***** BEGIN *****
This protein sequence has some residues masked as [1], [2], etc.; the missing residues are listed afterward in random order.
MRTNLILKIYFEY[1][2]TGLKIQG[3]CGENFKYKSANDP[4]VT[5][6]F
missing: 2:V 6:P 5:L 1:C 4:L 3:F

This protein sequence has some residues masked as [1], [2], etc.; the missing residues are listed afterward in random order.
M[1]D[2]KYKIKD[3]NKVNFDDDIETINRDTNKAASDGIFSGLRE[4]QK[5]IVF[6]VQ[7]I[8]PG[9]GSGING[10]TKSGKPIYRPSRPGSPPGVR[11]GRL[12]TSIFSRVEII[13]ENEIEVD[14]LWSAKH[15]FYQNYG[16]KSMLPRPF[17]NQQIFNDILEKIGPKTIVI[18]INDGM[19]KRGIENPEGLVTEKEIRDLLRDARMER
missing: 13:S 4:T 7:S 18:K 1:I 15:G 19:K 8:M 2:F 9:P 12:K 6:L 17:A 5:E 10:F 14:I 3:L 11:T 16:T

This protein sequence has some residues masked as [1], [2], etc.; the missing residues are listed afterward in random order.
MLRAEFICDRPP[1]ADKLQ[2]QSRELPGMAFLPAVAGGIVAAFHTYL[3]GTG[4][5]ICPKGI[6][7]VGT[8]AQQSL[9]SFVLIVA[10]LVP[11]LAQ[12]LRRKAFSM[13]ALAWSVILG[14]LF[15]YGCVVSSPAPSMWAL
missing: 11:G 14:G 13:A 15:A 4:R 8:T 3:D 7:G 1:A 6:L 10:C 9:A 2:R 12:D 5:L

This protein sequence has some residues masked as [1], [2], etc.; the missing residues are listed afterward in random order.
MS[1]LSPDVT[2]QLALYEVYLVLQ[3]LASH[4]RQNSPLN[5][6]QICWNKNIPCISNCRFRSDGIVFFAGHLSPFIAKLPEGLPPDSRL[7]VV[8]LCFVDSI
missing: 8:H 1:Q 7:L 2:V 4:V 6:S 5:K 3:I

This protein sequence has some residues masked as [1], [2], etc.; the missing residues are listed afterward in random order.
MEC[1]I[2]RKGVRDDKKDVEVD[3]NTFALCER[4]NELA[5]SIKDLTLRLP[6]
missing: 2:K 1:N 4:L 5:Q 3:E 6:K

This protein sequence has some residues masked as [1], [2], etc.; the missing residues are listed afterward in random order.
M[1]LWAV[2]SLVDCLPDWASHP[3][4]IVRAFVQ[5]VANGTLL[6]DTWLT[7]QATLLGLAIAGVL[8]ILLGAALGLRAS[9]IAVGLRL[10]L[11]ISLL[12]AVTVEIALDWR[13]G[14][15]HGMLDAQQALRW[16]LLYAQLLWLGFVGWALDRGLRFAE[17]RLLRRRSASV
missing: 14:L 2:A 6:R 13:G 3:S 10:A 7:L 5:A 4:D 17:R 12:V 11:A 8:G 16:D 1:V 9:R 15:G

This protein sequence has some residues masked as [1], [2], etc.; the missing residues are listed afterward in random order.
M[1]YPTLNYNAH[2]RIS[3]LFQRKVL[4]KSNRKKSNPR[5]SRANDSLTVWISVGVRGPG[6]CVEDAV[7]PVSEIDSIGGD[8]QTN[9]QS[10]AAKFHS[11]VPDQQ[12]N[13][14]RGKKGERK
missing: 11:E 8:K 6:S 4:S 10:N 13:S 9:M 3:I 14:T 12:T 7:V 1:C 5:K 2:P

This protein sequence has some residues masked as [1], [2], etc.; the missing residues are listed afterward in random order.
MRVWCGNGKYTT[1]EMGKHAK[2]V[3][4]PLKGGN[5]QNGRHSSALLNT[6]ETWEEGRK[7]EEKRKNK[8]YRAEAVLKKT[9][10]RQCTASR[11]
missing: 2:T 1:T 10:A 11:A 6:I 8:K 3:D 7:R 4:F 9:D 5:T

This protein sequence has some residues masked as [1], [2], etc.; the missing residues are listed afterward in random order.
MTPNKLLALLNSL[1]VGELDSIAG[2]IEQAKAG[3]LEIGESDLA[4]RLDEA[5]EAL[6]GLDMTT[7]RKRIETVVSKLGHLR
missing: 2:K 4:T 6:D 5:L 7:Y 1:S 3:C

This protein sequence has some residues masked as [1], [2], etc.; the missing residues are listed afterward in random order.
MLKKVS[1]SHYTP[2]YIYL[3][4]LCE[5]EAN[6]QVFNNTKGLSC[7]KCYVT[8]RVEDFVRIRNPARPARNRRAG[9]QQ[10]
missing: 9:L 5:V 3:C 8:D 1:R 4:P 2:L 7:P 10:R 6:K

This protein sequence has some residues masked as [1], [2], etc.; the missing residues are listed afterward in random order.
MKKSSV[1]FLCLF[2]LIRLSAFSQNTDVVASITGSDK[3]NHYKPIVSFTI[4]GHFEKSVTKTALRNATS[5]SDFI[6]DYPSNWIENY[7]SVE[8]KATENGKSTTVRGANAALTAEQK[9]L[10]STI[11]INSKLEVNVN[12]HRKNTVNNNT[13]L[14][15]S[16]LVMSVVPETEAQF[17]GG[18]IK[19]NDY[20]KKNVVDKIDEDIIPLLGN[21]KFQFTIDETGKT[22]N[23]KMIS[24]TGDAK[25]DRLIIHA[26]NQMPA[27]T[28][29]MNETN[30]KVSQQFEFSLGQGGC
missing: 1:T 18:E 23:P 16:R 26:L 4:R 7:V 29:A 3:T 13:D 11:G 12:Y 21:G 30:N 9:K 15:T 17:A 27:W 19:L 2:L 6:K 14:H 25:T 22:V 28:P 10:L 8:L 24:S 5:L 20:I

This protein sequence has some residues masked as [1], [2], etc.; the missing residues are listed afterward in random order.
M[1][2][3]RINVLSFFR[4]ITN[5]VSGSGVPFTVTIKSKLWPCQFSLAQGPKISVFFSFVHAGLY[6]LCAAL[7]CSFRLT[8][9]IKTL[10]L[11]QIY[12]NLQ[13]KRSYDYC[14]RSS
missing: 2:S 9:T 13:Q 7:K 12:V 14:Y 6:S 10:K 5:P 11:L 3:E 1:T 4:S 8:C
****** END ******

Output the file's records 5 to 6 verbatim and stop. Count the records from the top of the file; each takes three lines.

This protein sequence has some residues masked as [1], [2], etc.; the missing residues are listed afterward in random order.
MEC[1]I[2]RKGVRDDKKDVEVD[3]NTFALCER[4]NELA[5]SIKDLTLRLP[6]
missing: 2:K 1:N 4:L 5:Q 3:E 6:K

This protein sequence has some residues masked as [1], [2], etc.; the missing residues are listed afterward in random order.
M[1]LWAV[2]SLVDCLPDWASHP[3][4]IVRAFVQ[5]VANGTLL[6]DTWLT[7]QATLLGLAIAGVL[8]ILLGAALGLRAS[9]IAVGLRL[10]L[11]ISLL[12]AVTVEIALDWR[13]G[14][15]HGMLDAQQALRW[16]LLYAQLLWLGFVGWALDRGLRFAE[17]RLLRRRSASV
missing: 14:L 2:A 6:R 13:G 3:S 10:A 7:L 5:A 4:D 17:R 12:V 11:A 8:G 16:D 1:V 9:R 15:G